I haven’t read as much as I’d wanted to in June. Boredom and a constant need to scroll and refresh have scrambled my mind. But hey, I still managed to finish two books (albeit short), both of which were focused on spirituality and religion. Religious Traditions Aren’t Bad, Mmkay? First up is Religion for Atheists… Continue reading June Book Reviews: Religion for Atheists and Siddhartha
It wasn’t until the HBO trailer dropped that Lovecraft Country jumped into my hands, escaping the clutches of my reading list. I love Lovecraftian lore and mythos, which is why this book stood out to me. Having read it, I adore it not for its depiction of cosmic horror but for its self-aware commentary on… Continue reading Lovecraft Country Review – Racism is far uglier than cosmic horror
Did you know: a 30-year-old Bangladeshi is more likely to have a longer lifespan and less likelihood of contracting stroke, diabetes, and heart disease than a 30-year-old black man from Harlem? Well, now you can thank Bill Bryson for that piece of knowledge. The Body: A Guide for Occupants is full of such tidbits and has… Continue reading The Body Review – Bryson does it again!
The Three-Body Problem is the first book I’ve read by a Chinese author. It lived up to its hype… almost. It’s a wildly imaginative story backed by hard science. But it’s lacking emotional heft and lacks in-depth characterization. Liu’s approach to aliens is vastly different. They’re technologically more advanced than us, yet they have their… Continue reading The Three Body Problem Review – Imaginative but lacks personality
Babu Bangladesh was a wild ride, with steep ups and downs. Numair has crafted a story drenched in Bangladeshi history without getting too nostalgic. Sadly, a pedantic tone and a narrative that never settles mars the overall experience of enjoying the story. Numair, I believe, focuses on the idea that reality is subjective. What we… Continue reading Babu Bangladesh Review – Great story, but full of itself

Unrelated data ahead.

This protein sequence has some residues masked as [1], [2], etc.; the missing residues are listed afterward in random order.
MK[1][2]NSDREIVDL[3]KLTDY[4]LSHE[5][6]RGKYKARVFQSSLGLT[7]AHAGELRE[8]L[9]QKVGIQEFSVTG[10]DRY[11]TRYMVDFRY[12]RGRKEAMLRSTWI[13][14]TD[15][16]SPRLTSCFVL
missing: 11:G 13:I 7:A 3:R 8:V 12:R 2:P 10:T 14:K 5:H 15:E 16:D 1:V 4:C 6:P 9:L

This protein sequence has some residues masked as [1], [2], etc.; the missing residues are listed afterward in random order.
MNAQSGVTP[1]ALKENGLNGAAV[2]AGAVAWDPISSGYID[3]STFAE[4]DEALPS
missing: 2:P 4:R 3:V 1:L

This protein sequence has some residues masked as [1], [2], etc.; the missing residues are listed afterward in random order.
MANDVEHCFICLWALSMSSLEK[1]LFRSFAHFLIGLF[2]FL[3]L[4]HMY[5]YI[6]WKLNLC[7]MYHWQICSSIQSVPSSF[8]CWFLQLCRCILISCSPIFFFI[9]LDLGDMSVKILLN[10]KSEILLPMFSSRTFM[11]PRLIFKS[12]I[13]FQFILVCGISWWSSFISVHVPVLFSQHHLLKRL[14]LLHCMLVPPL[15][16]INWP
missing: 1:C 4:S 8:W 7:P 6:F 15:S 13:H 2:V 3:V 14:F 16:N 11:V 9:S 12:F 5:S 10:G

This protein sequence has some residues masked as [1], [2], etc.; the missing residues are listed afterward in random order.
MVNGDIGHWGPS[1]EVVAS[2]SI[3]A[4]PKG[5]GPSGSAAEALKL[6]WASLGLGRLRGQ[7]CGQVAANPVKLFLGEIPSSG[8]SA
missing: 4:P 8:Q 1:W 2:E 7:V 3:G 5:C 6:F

Transhumanism is a fascinating philosophy. It raises crucial issues, the most intriguing of which is the question: “what does it mean to be human?” Of course, there are no clearly defined answers yet, and the philosophy pushes it even further. Am I human if my body parts are metal? Am I human if I can’t… Continue reading Beyond the Aquila Rift Book Review – Brilliant Stories About Transhumanism
Theology, although a dominant presence, isn’t the best part of The Golden Compass. Instead, it’s the world with its inhabitants – armored polar bears, daemons, and witches – that make the book an excellent read. Although it’s a fantastic world, Pullman doesn’t show things as being alien. Instead, he presented them plainly and part of… Continue reading The Golden Compass Review: Excellent Because of its World
I love Warren Ellis’s style. I absolutely fell in love with Spider Jerusalem in Transmetropolitan and the unreliable narrator from Supergods. He carries over the style to Crooked Little Vein, the first novel I’ve read by him, and it was a rather interesting experience. Unlike his graphic novels, I must say the book was an… Continue reading Ellis’ Crooked Little Vein: The Pervert’s Guide to America
Kurt Vonnegut had a way of telling stories with unbridled optimism tinged with a hint of skepticism. Player Piano, his first published novel, is a great example of a career coming into focus, because not only is this a brilliant take on self-worth, it offers insight into what makes people tick. Vonnegut’s sharp satire cuts… Continue reading Player Piano: A Glimpse of The Present?
I’ve always had a soft spot for sci-fi that goes off in crazy directions. I also love how they speculate the future, especially stories published in the ’80s and ’90s. They imagine our (current) world to be an technological utopia. Truth be told, we take for granted a lot of tech in our daily lives,… Continue reading Sci-fi Book Reviews: Snow Crash and Year Zero